History Stack Exchange is a question and answer site for historians and history buffs. Join them; it only takes a minute:

Sign up
Here's how it works:
  1. Anybody can ask a question
  2. Anybody can answer
  3. The best answers are voted up and rise to the top

What were the transitions, How long did each transitional period last.

share|improve this question

closed as too broad by knut, Yannis, o0'., Mark C. Wallace, Sardathrion Mar 17 '14 at 12:30

There are either too many possible answers, or good answers would be too long for this format. Please add details to narrow the answer set or to isolate an issue that can be answered in a few paragraphs.If this question can be reworded to fit the rules in the help center, please edit the question.

The question seems very general and vague. Could you narrow the focus a bit? Which cities are you most interested in, what time frame exactly, and what transitions you're referring to? – Avner Shahar-Kashtan Mar 17 '14 at 9:09
I came here to write the above comment, but I already did :O – o0'. Aug 17 '15 at 9:16

The western Empire was totally overrun, and very little Roman culture was left. Many families fled abandoning estates, especially the aristocracy. It was quite a sudden transition, but many buildings survived and were used by the occupiers. The technology and knowledge that the Romans had left in each province was lost, and you can imagine how throughout the dark ages and well into the middle ages, people must have marvelled at the skill apparently needed to have left the elegant villas, bridges, aqueducts behind. Stone building was a rare skill for centuries afterwards, and concrete had to be rediscovered. In England for example, the main Roman towns became the main cities of the Anglo Saxons. Wintanceaster (Winchester) was the court of Alfred the Great, previously Venta Belgarum. Lundenwic (London), used to be Londinium. York, Eboracum. The crumbling fortifications were supplemented with simple palisades and utilized as 'burhs'. I could certainly tell you much more about this time, but please be more specific, in case I end up writing a book. And I would too.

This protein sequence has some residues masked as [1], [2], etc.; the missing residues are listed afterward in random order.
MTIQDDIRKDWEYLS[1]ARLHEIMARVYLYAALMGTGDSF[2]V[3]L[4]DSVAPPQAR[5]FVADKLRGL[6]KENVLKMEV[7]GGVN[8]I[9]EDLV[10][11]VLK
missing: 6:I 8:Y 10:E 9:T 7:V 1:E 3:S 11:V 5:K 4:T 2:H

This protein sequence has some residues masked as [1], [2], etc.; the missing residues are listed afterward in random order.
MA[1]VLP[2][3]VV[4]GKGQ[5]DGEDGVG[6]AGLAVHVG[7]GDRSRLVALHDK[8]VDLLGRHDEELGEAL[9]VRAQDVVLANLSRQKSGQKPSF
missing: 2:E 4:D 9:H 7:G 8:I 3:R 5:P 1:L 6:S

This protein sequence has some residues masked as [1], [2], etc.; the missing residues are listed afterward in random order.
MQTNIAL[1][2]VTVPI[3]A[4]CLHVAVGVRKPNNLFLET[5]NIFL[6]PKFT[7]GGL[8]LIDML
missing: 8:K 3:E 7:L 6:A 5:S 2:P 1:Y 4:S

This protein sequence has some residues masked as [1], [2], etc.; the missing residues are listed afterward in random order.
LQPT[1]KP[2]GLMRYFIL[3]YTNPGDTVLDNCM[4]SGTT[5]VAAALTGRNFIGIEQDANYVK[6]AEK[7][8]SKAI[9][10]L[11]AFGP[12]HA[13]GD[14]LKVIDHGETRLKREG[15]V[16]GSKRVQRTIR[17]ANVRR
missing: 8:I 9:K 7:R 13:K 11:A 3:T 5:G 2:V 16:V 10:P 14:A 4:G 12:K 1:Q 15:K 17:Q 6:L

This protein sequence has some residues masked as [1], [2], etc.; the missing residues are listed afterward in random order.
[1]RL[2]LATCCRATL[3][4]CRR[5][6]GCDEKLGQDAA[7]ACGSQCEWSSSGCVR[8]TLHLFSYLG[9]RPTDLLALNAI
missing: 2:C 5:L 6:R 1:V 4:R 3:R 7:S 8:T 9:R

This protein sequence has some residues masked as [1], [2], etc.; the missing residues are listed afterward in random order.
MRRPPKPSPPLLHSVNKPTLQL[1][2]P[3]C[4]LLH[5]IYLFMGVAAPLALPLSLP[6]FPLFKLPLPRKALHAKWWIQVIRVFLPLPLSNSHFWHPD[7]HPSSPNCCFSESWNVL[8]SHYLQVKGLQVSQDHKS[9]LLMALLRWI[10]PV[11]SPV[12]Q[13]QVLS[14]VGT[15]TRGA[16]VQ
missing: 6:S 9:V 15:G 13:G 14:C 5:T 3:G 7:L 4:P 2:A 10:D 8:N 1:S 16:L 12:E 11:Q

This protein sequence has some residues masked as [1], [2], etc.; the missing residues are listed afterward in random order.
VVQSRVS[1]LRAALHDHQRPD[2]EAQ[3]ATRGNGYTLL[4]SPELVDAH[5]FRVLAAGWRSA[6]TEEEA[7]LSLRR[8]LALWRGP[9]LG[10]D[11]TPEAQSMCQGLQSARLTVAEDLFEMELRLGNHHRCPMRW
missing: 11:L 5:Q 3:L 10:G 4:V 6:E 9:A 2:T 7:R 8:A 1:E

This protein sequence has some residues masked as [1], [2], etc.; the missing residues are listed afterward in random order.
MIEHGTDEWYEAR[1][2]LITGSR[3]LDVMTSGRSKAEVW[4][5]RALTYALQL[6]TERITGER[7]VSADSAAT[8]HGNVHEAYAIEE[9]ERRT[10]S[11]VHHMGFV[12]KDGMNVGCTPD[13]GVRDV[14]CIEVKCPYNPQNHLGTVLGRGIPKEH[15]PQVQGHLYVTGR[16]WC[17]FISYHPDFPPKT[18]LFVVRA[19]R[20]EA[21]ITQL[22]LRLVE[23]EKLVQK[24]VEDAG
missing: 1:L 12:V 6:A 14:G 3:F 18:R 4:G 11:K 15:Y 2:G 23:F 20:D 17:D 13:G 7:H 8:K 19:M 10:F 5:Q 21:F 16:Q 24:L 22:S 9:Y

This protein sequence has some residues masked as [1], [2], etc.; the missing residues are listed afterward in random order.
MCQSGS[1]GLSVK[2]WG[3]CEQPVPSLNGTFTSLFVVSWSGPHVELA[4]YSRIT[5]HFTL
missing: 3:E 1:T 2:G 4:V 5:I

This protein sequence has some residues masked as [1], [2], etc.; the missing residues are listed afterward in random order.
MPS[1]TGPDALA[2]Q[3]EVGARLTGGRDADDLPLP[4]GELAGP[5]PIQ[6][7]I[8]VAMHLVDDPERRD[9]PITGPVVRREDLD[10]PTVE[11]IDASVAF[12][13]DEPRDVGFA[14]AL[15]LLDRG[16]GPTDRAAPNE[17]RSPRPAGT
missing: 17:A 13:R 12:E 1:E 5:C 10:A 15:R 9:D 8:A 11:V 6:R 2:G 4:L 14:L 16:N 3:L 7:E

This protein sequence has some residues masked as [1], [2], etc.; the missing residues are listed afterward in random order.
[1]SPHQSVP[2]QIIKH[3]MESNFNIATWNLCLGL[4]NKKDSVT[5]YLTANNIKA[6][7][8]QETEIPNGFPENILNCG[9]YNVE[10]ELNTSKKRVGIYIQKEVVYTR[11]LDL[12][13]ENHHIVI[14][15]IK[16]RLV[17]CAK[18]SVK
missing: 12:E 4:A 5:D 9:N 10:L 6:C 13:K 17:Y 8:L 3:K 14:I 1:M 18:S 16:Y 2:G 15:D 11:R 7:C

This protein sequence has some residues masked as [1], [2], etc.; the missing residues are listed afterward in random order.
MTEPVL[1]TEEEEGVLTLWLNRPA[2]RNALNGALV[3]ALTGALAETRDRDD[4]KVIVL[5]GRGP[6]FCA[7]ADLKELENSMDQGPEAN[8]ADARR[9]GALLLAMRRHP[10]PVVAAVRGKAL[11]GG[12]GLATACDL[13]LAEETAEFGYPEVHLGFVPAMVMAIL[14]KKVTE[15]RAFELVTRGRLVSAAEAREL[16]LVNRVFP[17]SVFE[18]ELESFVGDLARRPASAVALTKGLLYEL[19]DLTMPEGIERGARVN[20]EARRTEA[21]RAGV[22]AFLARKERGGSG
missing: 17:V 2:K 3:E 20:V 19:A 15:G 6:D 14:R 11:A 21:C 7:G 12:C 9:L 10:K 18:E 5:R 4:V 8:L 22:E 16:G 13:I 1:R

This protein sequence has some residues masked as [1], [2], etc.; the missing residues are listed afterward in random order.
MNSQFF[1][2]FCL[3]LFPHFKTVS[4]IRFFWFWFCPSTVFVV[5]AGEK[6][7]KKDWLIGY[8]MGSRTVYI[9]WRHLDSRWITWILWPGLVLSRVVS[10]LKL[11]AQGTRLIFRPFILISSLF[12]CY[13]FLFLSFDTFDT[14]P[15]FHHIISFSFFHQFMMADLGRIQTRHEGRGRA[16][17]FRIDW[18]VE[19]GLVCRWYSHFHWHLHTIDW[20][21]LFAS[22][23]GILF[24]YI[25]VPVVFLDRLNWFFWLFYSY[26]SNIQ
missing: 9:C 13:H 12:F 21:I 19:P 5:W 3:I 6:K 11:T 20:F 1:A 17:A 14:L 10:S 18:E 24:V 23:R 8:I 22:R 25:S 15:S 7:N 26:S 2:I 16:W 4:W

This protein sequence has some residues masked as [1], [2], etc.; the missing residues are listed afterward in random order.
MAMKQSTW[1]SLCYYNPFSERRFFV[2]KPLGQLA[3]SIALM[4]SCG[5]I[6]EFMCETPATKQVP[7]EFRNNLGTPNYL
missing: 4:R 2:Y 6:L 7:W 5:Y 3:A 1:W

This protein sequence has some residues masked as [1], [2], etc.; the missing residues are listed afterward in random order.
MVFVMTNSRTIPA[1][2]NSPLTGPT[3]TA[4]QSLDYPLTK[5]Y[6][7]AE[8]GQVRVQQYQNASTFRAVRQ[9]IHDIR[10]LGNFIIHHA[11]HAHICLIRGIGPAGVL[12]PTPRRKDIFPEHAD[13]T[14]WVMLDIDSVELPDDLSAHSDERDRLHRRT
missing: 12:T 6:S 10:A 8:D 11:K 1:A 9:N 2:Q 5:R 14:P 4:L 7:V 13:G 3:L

share|improve this answer
I know this is a closed post but.. "you can imagine how throughout the dark ages... " While in Augsburg West Germany, in the '80's, I stood on a stone bridge in disrepair, while gazing up at a portion of Roman Aqueduct. I didn't live in the times, but rather more than a thousand years later.... – CGCampbell May 23 '14 at 16:02
It must be amazing. In Italy especially, and in several places in Europe, I hear that roman roads are still actually used by traffic. If we marvel at them now in our so-called 'advanced' age, imagine what it looked like to a fellow with a flock of sheep and a wattle and daub hut! – Duncan May 24 '14 at 21:37
I'm quite interested by this! For example, where did all the skilled artisans and aristocrats go? Did the invading barbarians not think to reacquire these skills they wonder so much about? Also re: roads in europe, here in Britain I can tell you that yes, they actually are, but most roads have been paved over because even the Romans couldn't have foreseen the modern day 10-ton container lorry :). The fact that they are usually the best routes to connect 2 cities also doesn't help their surival rates. You can still find them though, and they're certainly still usable for bicycles and such. – Evil Washing Machine Jun 9 '14 at 11:00
@Evil Washing Machine we should think up a question or two about those matters. There's some terrific mystery in that post roman/dark ages period that I'd love to see explored on here! – Duncan Jun 10 '14 at 12:19

Not the answer you're looking for? Browse other questions tagged or ask your own question.